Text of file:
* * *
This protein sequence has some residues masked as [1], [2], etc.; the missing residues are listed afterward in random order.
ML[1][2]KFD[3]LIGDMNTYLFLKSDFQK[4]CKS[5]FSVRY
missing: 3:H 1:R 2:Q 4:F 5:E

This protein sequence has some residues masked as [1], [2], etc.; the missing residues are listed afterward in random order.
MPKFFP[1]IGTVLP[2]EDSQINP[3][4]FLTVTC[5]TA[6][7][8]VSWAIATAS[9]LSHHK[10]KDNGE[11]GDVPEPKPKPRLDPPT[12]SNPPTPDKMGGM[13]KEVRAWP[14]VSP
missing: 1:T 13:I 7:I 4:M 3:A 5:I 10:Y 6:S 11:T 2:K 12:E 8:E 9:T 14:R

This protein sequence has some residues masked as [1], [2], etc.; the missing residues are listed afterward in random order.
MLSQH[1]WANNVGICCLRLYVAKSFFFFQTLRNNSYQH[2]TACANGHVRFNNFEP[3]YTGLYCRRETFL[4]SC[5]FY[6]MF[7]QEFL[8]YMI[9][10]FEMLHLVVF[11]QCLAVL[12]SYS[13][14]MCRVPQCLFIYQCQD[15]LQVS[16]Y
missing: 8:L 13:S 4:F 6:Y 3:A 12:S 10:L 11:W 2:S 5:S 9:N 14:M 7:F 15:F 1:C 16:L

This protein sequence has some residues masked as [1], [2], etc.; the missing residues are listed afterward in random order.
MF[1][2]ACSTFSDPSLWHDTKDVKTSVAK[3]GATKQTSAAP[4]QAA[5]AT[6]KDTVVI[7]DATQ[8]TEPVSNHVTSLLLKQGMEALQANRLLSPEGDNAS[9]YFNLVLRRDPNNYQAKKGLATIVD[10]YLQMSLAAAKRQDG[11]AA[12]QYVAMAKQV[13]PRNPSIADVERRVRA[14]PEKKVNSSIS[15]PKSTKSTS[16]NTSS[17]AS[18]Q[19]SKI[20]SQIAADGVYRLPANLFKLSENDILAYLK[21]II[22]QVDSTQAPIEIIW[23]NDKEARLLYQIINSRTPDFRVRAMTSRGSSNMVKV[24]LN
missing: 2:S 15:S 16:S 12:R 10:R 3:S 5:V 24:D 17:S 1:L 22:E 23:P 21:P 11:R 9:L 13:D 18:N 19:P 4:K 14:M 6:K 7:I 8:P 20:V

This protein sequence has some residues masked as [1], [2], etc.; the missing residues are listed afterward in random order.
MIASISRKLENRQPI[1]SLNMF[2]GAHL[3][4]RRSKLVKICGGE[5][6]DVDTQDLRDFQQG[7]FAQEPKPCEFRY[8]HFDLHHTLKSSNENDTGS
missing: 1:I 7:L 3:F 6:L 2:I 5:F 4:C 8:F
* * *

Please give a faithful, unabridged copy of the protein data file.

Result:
This protein sequence has some residues masked as [1], [2], etc.; the missing residues are listed afterward in random order.
ML[1][2]KFD[3]LIGDMNTYLFLKSDFQK[4]CKS[5]FSVRY
missing: 3:H 1:R 2:Q 4:F 5:E

This protein sequence has some residues masked as [1], [2], etc.; the missing residues are listed afterward in random order.
MPKFFP[1]IGTVLP[2]EDSQINP[3][4]FLTVTC[5]TA[6][7][8]VSWAIATAS[9]LSHHK[10]KDNGE[11]GDVPEPKPKPRLDPPT[12]SNPPTPDKMGGM[13]KEVRAWP[14]VSP
missing: 1:T 13:I 7:I 4:M 3:A 5:I 10:Y 6:S 11:T 2:K 12:E 8:E 9:T 14:R

This protein sequence has some residues masked as [1], [2], etc.; the missing residues are listed afterward in random order.
MLSQH[1]WANNVGICCLRLYVAKSFFFFQTLRNNSYQH[2]TACANGHVRFNNFEP[3]YTGLYCRRETFL[4]SC[5]FY[6]MF[7]QEFL[8]YMI[9][10]FEMLHLVVF[11]QCLAVL[12]SYS[13][14]MCRVPQCLFIYQCQD[15]LQVS[16]Y
missing: 8:L 13:S 4:F 6:Y 3:A 12:S 10:L 11:W 2:S 5:S 9:N 14:M 7:F 15:F 1:C 16:L

This protein sequence has some residues masked as [1], [2], etc.; the missing residues are listed afterward in random order.
MF[1][2]ACSTFSDPSLWHDTKDVKTSVAK[3]GATKQTSAAP[4]QAA[5]AT[6]KDTVVI[7]DATQ[8]TEPVSNHVTSLLLKQGMEALQANRLLSPEGDNAS[9]YFNLVLRRDPNNYQAKKGLATIVD[10]YLQMSLAAAKRQDG[11]AA[12]QYVAMAKQV[13]PRNPSIADVERRVRA[14]PEKKVNSSIS[15]PKSTKSTS[16]NTSS[17]AS[18]Q[19]SKI[20]SQIAADGVYRLPANLFKLSENDILAYLK[21]II[22]QVDSTQAPIEIIW[23]NDKEARLLYQIINSRTPDFRVRAMTSRGSSNMVKV[24]LN
missing: 2:S 15:S 16:S 12:R 10:R 3:S 5:V 24:D 17:S 1:L 22:E 23:P 21:P 11:R 9:L 13:D 18:N 19:P 4:K 14:M 6:K 7:I 8:P 20:V

This protein sequence has some residues masked as [1], [2], etc.; the missing residues are listed afterward in random order.
MIASISRKLENRQPI[1]SLNMF[2]GAHL[3][4]RRSKLVKICGGE[5][6]DVDTQDLRDFQQG[7]FAQEPKPCEFRY[8]HFDLHHTLKSSNENDTGS
missing: 1:I 7:L 3:F 6:L 2:I 5:F 4:C 8:F